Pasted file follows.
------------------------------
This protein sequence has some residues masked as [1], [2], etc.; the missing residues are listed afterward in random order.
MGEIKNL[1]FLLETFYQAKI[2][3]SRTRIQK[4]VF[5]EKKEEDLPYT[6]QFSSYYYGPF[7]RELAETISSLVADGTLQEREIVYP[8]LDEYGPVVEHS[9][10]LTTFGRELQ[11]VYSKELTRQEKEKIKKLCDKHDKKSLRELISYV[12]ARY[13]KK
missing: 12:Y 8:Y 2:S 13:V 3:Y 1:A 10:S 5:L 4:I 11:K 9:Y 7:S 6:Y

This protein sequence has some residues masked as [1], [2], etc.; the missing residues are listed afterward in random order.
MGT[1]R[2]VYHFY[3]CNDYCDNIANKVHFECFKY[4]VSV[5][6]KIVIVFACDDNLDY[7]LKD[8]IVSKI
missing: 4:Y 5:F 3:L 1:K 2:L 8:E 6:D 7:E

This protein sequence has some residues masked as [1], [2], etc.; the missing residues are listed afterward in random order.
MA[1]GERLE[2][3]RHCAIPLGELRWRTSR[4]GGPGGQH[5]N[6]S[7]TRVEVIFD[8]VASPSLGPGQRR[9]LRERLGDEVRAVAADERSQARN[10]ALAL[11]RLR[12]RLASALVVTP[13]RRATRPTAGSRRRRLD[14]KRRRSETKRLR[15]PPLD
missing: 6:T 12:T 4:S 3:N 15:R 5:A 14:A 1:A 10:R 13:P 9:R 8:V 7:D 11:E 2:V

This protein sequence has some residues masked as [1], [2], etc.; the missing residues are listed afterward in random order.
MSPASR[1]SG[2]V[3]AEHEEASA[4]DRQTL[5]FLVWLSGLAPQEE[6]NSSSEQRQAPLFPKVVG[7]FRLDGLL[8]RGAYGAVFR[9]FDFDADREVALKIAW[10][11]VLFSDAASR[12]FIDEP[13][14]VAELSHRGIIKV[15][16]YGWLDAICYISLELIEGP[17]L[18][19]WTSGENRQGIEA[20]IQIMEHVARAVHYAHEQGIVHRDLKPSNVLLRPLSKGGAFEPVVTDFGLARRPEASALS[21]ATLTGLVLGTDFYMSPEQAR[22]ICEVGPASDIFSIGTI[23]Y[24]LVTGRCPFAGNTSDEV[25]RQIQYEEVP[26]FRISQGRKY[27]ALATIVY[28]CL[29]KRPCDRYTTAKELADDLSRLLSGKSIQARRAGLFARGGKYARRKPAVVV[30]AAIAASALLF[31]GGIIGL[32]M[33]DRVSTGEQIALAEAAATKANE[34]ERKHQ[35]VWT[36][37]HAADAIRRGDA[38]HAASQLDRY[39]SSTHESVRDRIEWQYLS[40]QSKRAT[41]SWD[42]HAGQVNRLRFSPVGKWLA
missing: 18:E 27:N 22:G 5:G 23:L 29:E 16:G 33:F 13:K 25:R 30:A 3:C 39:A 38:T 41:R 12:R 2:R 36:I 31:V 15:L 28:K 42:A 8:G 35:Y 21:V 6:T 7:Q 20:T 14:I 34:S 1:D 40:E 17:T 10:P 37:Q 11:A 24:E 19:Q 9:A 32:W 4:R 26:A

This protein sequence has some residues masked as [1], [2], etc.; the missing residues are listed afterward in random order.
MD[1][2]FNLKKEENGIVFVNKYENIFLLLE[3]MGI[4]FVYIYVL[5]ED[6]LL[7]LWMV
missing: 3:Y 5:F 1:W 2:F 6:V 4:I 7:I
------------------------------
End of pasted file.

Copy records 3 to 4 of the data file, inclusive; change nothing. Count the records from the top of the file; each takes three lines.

This protein sequence has some residues masked as [1], [2], etc.; the missing residues are listed afterward in random order.
MA[1]GERLE[2][3]RHCAIPLGELRWRTSR[4]GGPGGQH[5]N[6]S[7]TRVEVIFD[8]VASPSLGPGQRR[9]LRERLGDEVRAVAADERSQARN[10]ALAL[11]RLR[12]RLASALVVTP[13]RRATRPTAGSRRRRLD[14]KRRRSETKRLR[15]PPLD
missing: 6:T 12:T 4:S 3:N 15:R 5:A 14:A 1:A 10:R 13:P 9:R 8:V 7:D 11:E 2:V

This protein sequence has some residues masked as [1], [2], etc.; the missing residues are listed afterward in random order.
MSPASR[1]SG[2]V[3]AEHEEASA[4]DRQTL[5]FLVWLSGLAPQEE[6]NSSSEQRQAPLFPKVVG[7]FRLDGLL[8]RGAYGAVFR[9]FDFDADREVALKIAW[10][11]VLFSDAASR[12]FIDEP[13][14]VAELSHRGIIKV[15][16]YGWLDAICYISLELIEGP[17]L[18][19]WTSGENRQGIEA[20]IQIMEHVARAVHYAHEQGIVHRDLKPSNVLLRPLSKGGAFEPVVTDFGLARRPEASALS[21]ATLTGLVLGTDFYMSPEQAR[22]ICEVGPASDIFSIGTI[23]Y[24]LVTGRCPFAGNTSDEV[25]RQIQYEEVP[26]FRISQGRKY[27]ALATIVY[28]CL[29]KRPCDRYTTAKELADDLSRLLSGKSIQARRAGLFARGGKYARRKPAVVV[30]AAIAASALLF[31]GGIIGL[32]M[33]DRVSTGEQIALAEAAATKANE[34]ERKHQ[35]VWT[36][37]HAADAIRRGDA[38]HAASQLDRY[39]SSTHESVRDRIEWQYLS[40]QSKRAT[41]SWD[42]HAGQVNRLRFSPVGKWLA
missing: 18:E 27:N 22:G 5:G 23:L 29:E 16:G 33:F 13:K 25:R 30:A 3:C 39:A 38:T 41:R 12:R 2:R 36:I 31:V 15:L 28:K 42:A 8:G 35:Y 21:V 6:T 7:Q 20:T 14:I 34:S 1:D 40:E 17:T 10:P 37:Q 11:A 24:E 19:Q 9:A 32:W 4:R 26:A